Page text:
By Parker McKenzie
A screening of a documentary about Julian Assange’s father’s campaign to free his son will air in Belgrave on 17 April, followed by a question and answer session.
77-year-old John Shipton will attend the 2pm screening at Cameo Cinemas and answer questions from attendees afterward.
ITHAKA was filmed over two years throughout Europe and the United States as Mr Assange fights a court battle in Britain to prevent his extradition to the United States.
Raine Sinclair helps with logistics for the film screenings and raises awareness about Mr Assange’s battle by visiting places like Belgrave and Upwey and gathering signatures to petition the local Federal Member.
“That smear campaign against him really did a good job to turn people against him,” she said.
“People didn’t want to be associated with him with WikiLeaks, or with anyone like me, that was still trying to fight for his freedom.”
Mr Assange came to international attention when Wikileaks, which he founded, published a series of leaks of provided by a United States intelligence analyst Chelsea Manning in 2010. The documents revealed the United States Military had killed civilians in unreported incidents throughout the Afghanistan War.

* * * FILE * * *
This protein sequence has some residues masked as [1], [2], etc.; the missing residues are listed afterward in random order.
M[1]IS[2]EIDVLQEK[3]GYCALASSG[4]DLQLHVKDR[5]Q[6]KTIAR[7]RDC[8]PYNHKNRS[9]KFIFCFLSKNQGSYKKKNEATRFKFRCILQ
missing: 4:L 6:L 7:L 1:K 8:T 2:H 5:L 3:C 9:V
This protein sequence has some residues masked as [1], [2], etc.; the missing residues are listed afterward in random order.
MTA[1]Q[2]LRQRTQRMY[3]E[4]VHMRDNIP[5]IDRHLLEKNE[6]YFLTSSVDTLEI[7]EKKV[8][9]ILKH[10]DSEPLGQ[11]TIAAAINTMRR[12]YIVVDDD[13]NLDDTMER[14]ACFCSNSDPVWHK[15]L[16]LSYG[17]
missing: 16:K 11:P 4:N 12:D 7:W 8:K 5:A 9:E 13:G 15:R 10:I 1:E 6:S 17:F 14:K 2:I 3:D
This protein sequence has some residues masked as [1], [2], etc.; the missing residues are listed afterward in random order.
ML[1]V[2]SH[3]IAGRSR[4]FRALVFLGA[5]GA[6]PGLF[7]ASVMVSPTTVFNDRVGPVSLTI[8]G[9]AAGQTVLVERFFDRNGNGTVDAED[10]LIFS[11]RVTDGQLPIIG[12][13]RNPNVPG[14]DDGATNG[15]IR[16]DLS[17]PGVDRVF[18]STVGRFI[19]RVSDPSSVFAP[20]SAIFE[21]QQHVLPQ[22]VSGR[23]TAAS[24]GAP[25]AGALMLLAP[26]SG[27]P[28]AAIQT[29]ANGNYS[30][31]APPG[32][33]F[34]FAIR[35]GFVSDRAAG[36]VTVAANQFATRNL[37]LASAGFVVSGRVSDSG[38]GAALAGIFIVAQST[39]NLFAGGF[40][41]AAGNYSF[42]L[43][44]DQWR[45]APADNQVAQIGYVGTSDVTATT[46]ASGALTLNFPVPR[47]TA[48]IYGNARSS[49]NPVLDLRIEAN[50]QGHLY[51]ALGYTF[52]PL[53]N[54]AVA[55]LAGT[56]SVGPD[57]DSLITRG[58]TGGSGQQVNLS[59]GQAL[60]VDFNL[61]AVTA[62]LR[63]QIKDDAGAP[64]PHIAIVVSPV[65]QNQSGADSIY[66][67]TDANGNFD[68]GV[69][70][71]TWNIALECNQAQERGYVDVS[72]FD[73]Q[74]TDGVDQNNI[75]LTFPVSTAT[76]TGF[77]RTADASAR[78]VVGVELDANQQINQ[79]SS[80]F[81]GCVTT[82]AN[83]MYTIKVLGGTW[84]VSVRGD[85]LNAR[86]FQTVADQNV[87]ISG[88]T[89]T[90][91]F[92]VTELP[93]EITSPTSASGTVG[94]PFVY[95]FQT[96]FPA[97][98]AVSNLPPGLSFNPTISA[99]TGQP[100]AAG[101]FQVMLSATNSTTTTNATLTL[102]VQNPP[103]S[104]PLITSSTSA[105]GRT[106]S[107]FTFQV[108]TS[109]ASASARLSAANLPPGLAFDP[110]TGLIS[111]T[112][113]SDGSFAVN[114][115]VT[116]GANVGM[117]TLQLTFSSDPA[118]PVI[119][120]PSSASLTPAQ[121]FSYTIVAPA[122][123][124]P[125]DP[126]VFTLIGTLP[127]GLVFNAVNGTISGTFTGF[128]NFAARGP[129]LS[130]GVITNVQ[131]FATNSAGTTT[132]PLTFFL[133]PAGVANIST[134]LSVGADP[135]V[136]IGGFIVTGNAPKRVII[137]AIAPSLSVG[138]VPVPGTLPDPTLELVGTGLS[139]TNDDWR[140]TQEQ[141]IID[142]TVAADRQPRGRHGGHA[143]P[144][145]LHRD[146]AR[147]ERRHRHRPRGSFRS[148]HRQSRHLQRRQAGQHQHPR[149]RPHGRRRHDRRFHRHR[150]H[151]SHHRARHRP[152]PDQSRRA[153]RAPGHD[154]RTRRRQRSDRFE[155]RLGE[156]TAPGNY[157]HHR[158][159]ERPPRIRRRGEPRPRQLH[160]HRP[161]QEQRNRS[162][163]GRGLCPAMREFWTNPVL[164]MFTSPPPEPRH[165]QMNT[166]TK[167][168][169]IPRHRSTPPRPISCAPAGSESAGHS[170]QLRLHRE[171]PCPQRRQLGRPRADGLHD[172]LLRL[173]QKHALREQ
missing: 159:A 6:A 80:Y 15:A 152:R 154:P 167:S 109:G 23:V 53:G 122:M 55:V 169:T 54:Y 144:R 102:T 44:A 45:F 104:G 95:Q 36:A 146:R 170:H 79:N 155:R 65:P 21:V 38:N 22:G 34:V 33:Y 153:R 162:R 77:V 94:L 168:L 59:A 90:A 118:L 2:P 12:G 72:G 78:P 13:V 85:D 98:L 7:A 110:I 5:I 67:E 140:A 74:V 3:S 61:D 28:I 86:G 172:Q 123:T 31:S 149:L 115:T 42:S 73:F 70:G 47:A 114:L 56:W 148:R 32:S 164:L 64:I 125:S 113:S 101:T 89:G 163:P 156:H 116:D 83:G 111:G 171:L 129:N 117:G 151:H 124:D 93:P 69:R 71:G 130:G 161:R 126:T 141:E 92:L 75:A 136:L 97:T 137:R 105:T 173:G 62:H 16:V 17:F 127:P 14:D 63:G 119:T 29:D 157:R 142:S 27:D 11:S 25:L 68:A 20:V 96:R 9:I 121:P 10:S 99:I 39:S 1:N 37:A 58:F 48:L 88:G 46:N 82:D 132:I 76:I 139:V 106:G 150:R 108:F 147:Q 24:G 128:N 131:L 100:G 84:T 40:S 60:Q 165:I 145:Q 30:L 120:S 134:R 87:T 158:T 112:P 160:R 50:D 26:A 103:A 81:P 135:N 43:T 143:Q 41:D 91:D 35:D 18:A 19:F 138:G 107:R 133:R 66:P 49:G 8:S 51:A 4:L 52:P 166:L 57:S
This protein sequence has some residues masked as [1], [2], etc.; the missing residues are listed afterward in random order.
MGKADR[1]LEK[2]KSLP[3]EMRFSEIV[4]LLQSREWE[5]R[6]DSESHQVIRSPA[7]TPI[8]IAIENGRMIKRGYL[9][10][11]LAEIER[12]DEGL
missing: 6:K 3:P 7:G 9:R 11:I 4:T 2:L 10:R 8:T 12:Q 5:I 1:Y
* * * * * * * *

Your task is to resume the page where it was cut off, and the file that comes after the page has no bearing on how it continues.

Sweden issued an international arrest warrant for Mr Assange over allegations of sexual misconduct in November 2010 and after losing his extradition appeal, Mr Assange took refuge and was granted asylum in the Embassy of Ecuador in London where he remained until 2019.
Despite no longer facing extradition to Sweden, Mr Assange was charged by the United States under an espionage act after his asylum was revoked and is currently fighting his extradition to the United States in the British courts.
Ms Sinclair said the Australian government as a whole has offered very little support to Mr Assange despite being an Australian citizen.
“It seems like other countries are supporting him more than the Australian Government,” she said.
“There is this parliamentary friends group that called the Bring Julian Assange Home Parliamentary Group.”
28 federal members have joined the Bring Julian Assange Home Parliamentary Group, including Liberal-National, Labor, Greens and independent members.
Directed by Ben Lawrence, the film is currently being toured around Australia to raise awareness and support for Mr Assange.
Ms Sinclair said people have been moved at previous screenings, which have seen cinemas sold out.
“I recommend taking tissues along because you get to see the cold, hard facts behind the scenes,” she said.
“This family is not really that much different from your regular family out here, except Julian exposed war crimes.”
Mr Assange was recently refused an appeal against extradition to the United States by the Supreme Court of Britain, as he awaits a decision in court.
He briefly lived in the Dandenong Ranges in his youth and attended school in Upwey.
Cameo Cinema is located at 1628 Burwood Highway, Belgrave. More information regarding the screening of ITHAKA can be found on the Special Q&A screening of ITHAKA with father of Julian Assange, Mr John Shipton Facebook Page.